Do you have a sample of Kurtz Kraft’s HO-scale boxcar? This model debuted in late 1956. It’s a plastic reproduction of Pullman-Standard’s PS-1 prototype, which itself was a fairly new car on real railroads at the time. Kurtz Kraft freely shared with hobbyists this prototype information in its promotion of its model at a time when you might be tempted by the vague “Alco Road Diesel” with no additional details telling you Hobbyline’s release was an FA-1. Kurtz Kraft accurately specifies this offering’s origins as a PS-1 boxcar, and its model was the first high-quality plastic release for this type of freight car in HO scale.
The kit came with separate ladders, grab irons, running boards, and other details and the release carried a 79-cent retail for an unlettered example molded in Boxcar Red styrene that came without trucks. Decorated boxcars were also offered for 89 to 98 cents. Kurtz Kraft proudly promoted the rendering as the work of Jerry White, who the company stated was “a top-notch specialist in custom-model building.”
Despite these positive attributes, I don’t think Kurtz Kraft’s release had the impact you might expect on the hobby market. Surprisingly, few modelers in the mid-1950s seem to have flocked to what is a boxcar that could easily run with contemporary releases — an impressive feat for a 1950s tooling. Most model railroads of the day were populated by basic 40-footers, such as the Kurtz Kraft competitors Hobbyline/John A. English; Mantua-TYCO; and Gilbert (see photo on opposite page). No products of the time compare well to the accuracy of Kurtz Kraft, yet were very typical of what represented this style of very common freight car available to modelers in the 1950s, and all apparently well outsold Kurtz Kraft’s “Cadillac” of a boxcar model.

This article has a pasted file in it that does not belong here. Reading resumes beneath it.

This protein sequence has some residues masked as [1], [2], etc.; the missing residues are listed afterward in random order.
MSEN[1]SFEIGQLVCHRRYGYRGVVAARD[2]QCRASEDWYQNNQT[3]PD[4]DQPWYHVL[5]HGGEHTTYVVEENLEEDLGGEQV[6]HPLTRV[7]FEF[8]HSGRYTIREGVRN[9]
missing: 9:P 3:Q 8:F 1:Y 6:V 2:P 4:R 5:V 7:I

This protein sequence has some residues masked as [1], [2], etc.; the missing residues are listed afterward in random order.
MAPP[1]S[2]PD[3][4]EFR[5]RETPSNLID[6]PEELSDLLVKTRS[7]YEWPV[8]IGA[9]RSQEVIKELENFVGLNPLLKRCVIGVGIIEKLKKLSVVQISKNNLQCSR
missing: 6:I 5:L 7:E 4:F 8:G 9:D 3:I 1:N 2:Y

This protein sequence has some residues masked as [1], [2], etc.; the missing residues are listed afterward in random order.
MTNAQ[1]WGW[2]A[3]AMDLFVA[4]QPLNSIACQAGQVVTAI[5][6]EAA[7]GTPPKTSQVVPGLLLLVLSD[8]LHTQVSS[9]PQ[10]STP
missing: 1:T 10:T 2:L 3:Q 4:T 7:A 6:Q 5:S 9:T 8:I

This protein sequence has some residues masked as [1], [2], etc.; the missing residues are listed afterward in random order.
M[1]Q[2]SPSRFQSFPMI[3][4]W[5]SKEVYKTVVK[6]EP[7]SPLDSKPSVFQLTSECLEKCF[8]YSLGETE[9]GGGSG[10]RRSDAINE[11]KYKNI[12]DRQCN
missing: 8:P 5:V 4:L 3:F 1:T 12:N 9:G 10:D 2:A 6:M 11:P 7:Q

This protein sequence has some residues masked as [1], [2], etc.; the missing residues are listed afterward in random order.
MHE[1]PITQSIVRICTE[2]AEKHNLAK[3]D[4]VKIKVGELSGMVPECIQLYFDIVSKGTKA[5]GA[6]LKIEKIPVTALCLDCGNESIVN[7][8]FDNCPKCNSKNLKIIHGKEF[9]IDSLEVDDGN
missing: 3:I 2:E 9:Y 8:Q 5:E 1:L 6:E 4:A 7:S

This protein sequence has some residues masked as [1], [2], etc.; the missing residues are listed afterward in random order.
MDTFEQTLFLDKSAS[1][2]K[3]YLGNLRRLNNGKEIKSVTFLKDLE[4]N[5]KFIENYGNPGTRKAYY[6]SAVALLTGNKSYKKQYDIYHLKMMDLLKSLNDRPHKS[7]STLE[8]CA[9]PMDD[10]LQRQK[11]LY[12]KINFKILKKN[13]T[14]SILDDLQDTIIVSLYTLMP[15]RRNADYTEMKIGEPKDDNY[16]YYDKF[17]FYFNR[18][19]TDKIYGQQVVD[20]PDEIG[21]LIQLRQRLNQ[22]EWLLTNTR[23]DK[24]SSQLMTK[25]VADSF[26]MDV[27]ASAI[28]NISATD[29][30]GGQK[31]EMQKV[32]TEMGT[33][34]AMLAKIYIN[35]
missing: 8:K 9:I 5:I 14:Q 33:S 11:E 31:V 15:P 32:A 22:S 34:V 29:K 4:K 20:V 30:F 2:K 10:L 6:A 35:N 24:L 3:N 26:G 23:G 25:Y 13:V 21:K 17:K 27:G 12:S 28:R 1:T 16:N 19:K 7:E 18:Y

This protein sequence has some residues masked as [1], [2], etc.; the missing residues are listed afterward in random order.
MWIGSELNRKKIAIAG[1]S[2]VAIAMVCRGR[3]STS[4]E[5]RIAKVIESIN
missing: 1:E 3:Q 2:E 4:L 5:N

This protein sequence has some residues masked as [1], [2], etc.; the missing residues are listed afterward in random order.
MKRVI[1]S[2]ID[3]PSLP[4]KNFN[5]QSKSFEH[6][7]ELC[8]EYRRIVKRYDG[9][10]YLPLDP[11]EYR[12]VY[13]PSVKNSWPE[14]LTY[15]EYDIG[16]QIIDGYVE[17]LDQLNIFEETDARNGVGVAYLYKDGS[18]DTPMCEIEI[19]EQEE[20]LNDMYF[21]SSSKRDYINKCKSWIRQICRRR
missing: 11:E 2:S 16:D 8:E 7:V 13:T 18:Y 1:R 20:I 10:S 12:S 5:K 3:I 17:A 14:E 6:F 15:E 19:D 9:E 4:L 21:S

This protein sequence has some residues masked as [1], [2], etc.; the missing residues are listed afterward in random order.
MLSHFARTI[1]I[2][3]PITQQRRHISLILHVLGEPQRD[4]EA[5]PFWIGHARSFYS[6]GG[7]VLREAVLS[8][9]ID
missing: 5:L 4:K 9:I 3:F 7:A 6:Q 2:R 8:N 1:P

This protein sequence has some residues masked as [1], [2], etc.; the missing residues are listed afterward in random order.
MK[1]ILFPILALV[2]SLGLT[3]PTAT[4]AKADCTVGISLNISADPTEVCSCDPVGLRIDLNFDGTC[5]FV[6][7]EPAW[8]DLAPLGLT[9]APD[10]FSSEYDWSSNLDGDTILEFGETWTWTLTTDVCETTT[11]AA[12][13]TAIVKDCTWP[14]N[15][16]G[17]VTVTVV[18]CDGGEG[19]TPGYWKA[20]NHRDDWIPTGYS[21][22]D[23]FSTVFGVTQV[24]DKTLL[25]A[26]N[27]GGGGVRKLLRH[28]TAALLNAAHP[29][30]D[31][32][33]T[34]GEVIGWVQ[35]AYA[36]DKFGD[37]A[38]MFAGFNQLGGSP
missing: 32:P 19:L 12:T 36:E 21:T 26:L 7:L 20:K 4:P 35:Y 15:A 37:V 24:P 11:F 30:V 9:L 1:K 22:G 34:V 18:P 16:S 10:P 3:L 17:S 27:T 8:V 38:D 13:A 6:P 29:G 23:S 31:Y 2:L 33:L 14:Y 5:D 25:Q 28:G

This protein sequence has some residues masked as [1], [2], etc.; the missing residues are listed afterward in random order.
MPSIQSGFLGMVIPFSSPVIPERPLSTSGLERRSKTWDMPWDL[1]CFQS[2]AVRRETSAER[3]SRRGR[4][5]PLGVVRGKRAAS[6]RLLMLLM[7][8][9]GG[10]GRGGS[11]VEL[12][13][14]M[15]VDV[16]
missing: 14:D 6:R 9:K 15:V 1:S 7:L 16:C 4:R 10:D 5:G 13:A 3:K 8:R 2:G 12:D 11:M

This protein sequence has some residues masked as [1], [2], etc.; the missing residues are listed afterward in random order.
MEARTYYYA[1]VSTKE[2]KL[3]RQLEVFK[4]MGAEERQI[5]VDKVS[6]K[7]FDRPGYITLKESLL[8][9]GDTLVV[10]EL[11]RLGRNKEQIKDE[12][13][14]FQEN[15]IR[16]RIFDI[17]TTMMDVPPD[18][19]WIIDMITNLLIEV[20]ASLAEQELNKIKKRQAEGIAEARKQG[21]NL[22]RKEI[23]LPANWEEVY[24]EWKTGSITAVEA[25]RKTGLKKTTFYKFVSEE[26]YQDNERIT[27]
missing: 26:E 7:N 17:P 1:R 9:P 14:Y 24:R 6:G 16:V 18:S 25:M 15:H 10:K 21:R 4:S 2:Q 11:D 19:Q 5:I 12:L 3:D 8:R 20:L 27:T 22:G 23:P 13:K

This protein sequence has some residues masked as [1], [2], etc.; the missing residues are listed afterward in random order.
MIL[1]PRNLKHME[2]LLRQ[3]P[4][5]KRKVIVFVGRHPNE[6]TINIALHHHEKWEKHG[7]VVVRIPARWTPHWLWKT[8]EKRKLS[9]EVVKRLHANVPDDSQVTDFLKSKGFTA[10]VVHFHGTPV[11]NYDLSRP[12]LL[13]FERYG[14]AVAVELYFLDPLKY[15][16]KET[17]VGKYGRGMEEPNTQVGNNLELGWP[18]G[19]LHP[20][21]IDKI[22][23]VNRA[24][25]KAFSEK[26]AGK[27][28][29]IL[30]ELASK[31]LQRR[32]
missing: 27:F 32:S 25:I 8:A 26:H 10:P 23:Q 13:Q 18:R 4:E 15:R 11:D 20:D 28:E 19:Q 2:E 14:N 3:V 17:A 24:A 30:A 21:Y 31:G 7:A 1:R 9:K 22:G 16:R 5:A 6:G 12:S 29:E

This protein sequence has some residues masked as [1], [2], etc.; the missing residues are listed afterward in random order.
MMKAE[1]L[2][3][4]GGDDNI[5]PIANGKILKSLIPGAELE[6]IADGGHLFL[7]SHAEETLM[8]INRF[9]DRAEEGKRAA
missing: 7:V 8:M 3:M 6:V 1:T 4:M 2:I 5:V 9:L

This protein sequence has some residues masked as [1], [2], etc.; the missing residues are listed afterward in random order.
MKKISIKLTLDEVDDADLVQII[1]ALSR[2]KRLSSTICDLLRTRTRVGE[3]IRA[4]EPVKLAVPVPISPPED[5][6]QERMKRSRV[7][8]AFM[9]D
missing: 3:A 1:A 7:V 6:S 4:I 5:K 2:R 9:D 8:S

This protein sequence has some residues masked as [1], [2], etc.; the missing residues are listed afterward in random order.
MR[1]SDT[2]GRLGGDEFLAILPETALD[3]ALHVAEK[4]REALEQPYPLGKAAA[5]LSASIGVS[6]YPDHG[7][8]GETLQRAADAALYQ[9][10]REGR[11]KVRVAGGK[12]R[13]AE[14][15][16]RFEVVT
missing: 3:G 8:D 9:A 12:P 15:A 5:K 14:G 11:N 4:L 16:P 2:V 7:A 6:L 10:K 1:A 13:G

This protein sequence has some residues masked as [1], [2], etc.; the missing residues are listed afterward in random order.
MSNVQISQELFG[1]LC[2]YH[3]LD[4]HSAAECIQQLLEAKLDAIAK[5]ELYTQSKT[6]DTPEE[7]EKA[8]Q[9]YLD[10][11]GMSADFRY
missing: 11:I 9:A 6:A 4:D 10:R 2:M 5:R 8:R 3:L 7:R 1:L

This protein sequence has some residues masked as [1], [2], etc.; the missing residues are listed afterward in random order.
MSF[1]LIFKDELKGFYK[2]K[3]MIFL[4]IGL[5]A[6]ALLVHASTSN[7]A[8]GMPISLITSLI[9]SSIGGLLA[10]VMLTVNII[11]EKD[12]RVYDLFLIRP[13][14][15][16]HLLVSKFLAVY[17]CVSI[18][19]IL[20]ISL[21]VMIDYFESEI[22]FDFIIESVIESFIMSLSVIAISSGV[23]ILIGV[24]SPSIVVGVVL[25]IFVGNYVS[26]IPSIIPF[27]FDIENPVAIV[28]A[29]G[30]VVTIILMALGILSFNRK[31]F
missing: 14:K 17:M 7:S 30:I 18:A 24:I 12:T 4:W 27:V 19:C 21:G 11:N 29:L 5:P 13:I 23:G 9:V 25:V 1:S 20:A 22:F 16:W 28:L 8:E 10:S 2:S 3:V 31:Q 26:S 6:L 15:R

Examining Kurtz Kraft’s boxcar today, you’d likely give it passing marks but not be that blown away by it. Remember this HO boxcar’s mid-1950s competition included the likes of pretty basic efforts from Athearn, Mantua, Varney, and others. Those efforts molded on the bulk of details, other than maybe running boards on the roof (though not in all cases) and a brake wheel (again, not in all cases) on the B-end of the car.
The Kurtz Kraft model, promoted as being made of “high-impact styrene,” included floor, sides, ends, roof, doors (Superior-style design), and additional details. To my knowledge, no weight was provided for this model (though the builder could put down a slab metal weight on the floor of the boxcar’s interior). This boxcar kit came with plastic “dummy” or non-working knuckle couplers. The instructions guided the builder through installation of then-current and mostly also new coupler options, such as Baker, Kadee, Mantua, Model Die Casting/Roundhouse, and Rail Line (noted as being NMRA X2f type). The fidelity of the tooling is impressive, even by current standards. The use of molded plastic spurs to deliver the ladders and grab irons made for some challenging cuts, and the grab irons especially won’t take much abuse without snapping or bending beyond use. I have samples in my collection that are Boxcar Red and Black molded plastic and I do spot some warpage on ladders on select sprues. So, they weren’t perfect by any means.